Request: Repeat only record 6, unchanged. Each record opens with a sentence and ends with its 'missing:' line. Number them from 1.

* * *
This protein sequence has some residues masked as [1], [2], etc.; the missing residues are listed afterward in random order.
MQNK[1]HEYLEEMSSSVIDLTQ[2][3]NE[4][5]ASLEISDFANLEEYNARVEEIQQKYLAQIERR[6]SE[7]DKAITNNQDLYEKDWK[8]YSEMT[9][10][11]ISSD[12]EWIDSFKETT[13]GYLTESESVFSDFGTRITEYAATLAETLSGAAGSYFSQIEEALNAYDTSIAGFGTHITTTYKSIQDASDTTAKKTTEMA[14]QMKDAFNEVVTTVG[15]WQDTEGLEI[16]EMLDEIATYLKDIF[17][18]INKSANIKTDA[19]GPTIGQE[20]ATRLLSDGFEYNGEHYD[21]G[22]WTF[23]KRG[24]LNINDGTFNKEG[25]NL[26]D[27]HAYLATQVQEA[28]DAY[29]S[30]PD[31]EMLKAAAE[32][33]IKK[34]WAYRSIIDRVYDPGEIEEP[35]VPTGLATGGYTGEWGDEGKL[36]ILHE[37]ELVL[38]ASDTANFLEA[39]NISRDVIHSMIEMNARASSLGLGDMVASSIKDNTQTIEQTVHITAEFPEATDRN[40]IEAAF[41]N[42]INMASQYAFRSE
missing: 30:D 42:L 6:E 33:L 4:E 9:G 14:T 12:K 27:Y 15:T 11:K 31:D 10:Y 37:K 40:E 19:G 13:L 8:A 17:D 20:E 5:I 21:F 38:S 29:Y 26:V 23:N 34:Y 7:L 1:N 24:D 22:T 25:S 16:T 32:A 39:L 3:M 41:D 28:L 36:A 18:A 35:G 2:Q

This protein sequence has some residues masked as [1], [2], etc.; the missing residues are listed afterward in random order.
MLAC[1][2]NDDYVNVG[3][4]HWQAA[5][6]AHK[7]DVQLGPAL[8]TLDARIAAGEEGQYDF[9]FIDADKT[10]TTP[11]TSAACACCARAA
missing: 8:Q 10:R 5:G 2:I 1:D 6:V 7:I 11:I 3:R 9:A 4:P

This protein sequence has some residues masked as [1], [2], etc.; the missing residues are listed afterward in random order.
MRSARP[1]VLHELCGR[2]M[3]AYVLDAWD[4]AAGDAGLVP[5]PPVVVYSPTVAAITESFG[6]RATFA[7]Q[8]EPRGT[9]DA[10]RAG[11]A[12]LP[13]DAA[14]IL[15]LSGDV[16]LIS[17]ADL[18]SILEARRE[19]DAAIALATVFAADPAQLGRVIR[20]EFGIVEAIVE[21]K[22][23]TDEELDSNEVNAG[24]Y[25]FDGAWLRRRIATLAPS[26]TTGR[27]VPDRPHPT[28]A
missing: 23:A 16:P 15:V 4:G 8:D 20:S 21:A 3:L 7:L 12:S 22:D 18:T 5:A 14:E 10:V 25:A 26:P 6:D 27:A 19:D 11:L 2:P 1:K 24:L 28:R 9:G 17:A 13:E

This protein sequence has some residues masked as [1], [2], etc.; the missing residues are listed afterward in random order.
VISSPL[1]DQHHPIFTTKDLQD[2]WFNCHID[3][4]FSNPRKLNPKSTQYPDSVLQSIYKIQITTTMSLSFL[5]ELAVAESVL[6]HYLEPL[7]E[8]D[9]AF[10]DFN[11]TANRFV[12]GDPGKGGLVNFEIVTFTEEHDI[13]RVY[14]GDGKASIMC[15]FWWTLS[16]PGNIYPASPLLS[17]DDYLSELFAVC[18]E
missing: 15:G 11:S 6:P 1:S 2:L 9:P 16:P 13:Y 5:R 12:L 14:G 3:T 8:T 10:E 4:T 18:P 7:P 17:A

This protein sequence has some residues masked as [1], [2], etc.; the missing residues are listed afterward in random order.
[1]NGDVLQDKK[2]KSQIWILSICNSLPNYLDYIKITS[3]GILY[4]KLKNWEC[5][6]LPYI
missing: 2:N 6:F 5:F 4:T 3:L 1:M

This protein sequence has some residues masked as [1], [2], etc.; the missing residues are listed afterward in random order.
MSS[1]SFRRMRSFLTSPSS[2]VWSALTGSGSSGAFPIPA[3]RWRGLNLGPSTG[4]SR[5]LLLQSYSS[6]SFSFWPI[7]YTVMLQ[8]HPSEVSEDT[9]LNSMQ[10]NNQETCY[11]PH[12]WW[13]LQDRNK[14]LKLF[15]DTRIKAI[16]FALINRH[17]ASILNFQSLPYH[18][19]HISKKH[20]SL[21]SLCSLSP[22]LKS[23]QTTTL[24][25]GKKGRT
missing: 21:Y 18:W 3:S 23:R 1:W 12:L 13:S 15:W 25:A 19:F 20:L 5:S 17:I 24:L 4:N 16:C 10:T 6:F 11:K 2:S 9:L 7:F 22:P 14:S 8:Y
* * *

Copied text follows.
This protein sequence has some residues masked as [1], [2], etc.; the missing residues are listed afterward in random order.
MSS[1]SFRRMRSFLTSPSS[2]VWSALTGSGSSGAFPIPA[3]RWRGLNLGPSTG[4]SR[5]LLLQSYSS[6]SFSFWPI[7]YTVMLQ[8]HPSEVSEDT[9]LNSMQ[10]NNQETCY[11]PH[12]WW[13]LQDRNK[14]LKLF[15]DTRIKAI[16]FALINRH[17]ASILNFQSLPYH[18][19]HISKKH[20]SL[21]SLCSLSP[22]LKS[23]QTTTL[24][25]GKKGRT
missing: 21:Y 18:W 3:S 23:R 1:W 12:L 13:S 15:W 25:A 19:F 20:L 5:S 17:I 24:L 4:N 16:C 10:T 6:F 11:K 2:S 9:L 7:F 22:P 14:S 8:Y